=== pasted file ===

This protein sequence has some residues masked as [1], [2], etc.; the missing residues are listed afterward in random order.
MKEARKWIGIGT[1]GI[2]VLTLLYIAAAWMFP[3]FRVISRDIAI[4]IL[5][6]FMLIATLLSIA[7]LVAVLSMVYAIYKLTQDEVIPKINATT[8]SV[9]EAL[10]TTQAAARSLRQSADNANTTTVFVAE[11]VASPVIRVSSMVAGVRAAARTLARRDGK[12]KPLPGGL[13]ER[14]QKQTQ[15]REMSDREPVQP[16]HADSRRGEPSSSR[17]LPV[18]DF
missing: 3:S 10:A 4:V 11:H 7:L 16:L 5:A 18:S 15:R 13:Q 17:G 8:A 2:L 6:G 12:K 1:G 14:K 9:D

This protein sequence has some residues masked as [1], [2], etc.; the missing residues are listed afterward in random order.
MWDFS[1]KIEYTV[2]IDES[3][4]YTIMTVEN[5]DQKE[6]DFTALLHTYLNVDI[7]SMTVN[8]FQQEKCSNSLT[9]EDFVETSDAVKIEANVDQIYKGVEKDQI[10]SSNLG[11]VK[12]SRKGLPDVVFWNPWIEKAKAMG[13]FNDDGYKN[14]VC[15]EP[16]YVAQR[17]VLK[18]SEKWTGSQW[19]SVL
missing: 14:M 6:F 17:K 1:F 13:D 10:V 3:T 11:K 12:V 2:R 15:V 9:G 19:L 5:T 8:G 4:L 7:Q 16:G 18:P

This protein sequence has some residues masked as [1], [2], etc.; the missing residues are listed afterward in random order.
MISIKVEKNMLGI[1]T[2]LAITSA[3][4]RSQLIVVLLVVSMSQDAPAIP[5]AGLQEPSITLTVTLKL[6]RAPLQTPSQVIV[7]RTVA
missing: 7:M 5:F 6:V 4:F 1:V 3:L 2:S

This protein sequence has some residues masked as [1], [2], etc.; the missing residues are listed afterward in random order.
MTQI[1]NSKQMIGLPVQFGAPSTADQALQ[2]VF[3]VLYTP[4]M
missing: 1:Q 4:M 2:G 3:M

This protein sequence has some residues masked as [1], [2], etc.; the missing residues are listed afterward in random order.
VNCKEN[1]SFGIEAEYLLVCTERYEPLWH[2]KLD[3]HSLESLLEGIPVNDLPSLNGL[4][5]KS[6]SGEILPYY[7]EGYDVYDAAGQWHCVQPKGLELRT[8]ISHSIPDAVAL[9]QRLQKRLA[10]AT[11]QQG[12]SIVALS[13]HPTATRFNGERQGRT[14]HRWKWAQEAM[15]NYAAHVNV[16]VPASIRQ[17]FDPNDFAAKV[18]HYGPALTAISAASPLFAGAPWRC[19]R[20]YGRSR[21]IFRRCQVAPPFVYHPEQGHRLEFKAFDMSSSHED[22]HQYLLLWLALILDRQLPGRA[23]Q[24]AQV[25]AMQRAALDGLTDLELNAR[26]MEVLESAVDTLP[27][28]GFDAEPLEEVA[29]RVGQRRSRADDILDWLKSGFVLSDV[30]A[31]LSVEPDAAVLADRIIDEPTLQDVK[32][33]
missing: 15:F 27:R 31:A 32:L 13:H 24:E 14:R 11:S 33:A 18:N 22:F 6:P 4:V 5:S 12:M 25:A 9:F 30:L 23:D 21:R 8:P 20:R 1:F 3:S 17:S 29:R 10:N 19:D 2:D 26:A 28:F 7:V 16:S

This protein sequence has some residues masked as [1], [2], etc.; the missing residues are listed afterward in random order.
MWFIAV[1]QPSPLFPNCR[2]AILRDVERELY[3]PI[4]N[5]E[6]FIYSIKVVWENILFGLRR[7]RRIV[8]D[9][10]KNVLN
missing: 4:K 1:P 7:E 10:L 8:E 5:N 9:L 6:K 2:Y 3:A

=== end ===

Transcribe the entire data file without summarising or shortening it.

This protein sequence has some residues masked as [1], [2], etc.; the missing residues are listed afterward in random order.
MKEARKWIGIGT[1]GI[2]VLTLLYIAAAWMFP[3]FRVISRDIAI[4]IL[5][6]FMLIATLLSIA[7]LVAVLSMVYAIYKLTQDEVIPKINATT[8]SV[9]EAL[10]TTQAAARSLRQSADNANTTTVFVAE[11]VASPVIRVSSMVAGVRAAARTLARRDGK[12]KPLPGGL[13]ER[14]QKQTQ[15]REMSDREPVQP[16]HADSRRGEPSSSR[17]LPV[18]DF
missing: 3:S 10:A 4:V 11:H 7:L 16:L 5:A 18:S 15:R 13:Q 17:G 8:A 2:L 6:G 12:K 1:G 14:K 9:D

This protein sequence has some residues masked as [1], [2], etc.; the missing residues are listed afterward in random order.
MWDFS[1]KIEYTV[2]IDES[3][4]YTIMTVEN[5]DQKE[6]DFTALLHTYLNVDI[7]SMTVN[8]FQQEKCSNSLT[9]EDFVETSDAVKIEANVDQIYKGVEKDQI[10]SSNLG[11]VK[12]SRKGLPDVVFWNPWIEKAKAMG[13]FNDDGYKN[14]VC[15]EP[16]YVAQR[17]VLK[18]SEKWTGSQW[19]SVL
missing: 14:M 6:F 17:K 1:F 13:D 10:V 3:T 11:K 12:V 2:R 15:V 9:G 19:L 5:T 8:G 4:L 7:Q 16:G 18:P

This protein sequence has some residues masked as [1], [2], etc.; the missing residues are listed afterward in random order.
MISIKVEKNMLGI[1]T[2]LAITSA[3][4]RSQLIVVLLVVSMSQDAPAIP[5]AGLQEPSITLTVTLKL[6]RAPLQTPSQVIV[7]RTVA
missing: 7:M 5:F 6:V 4:F 1:V 3:L 2:S

This protein sequence has some residues masked as [1], [2], etc.; the missing residues are listed afterward in random order.
MTQI[1]NSKQMIGLPVQFGAPSTADQALQ[2]VF[3]VLYTP[4]M
missing: 1:Q 4:M 2:G 3:M

This protein sequence has some residues masked as [1], [2], etc.; the missing residues are listed afterward in random order.
VNCKEN[1]SFGIEAEYLLVCTERYEPLWH[2]KLD[3]HSLESLLEGIPVNDLPSLNGL[4][5]KS[6]SGEILPYY[7]EGYDVYDAAGQWHCVQPKGLELRT[8]ISHSIPDAVAL[9]QRLQKRLA[10]AT[11]QQG[12]SIVALS[13]HPTATRFNGERQGRT[14]HRWKWAQEAM[15]NYAAHVNV[16]VPASIRQ[17]FDPNDFAAKV[18]HYGPALTAISAASPLFAGAPWRC[19]R[20]YGRSR[21]IFRRCQVAPPFVYHPEQGHRLEFKAFDMSSSHED[22]HQYLLLWLALILDRQLPGRA[23]Q[24]AQV[25]AMQRAALDGLTDLELNAR[26]MEVLESAVDTLP[27][28]GFDAEPLEEVA[29]RVGQRRSRADDILDWLKSGFVLSDV[30]A[31]LSVEPDAAVLADRIIDEPTLQDVK[32][33]
missing: 15:F 27:R 31:A 32:L 13:H 24:E 14:R 11:S 33:A 18:N 22:F 6:P 4:V 5:S 12:M 25:A 9:F 30:L 23:D 21:R 8:P 20:R 1:F 3:S 17:S 29:R 10:N 19:D 2:D 26:A 28:F 7:V 16:S

This protein sequence has some residues masked as [1], [2], etc.; the missing residues are listed afterward in random order.
MWFIAV[1]QPSPLFPNCR[2]AILRDVERELY[3]PI[4]N[5]E[6]FIYSIKVVWENILFGLRR[7]RRIV[8]D[9][10]KNVLN
missing: 4:K 1:P 7:E 10:L 8:E 5:N 9:L 6:K 2:Y 3:A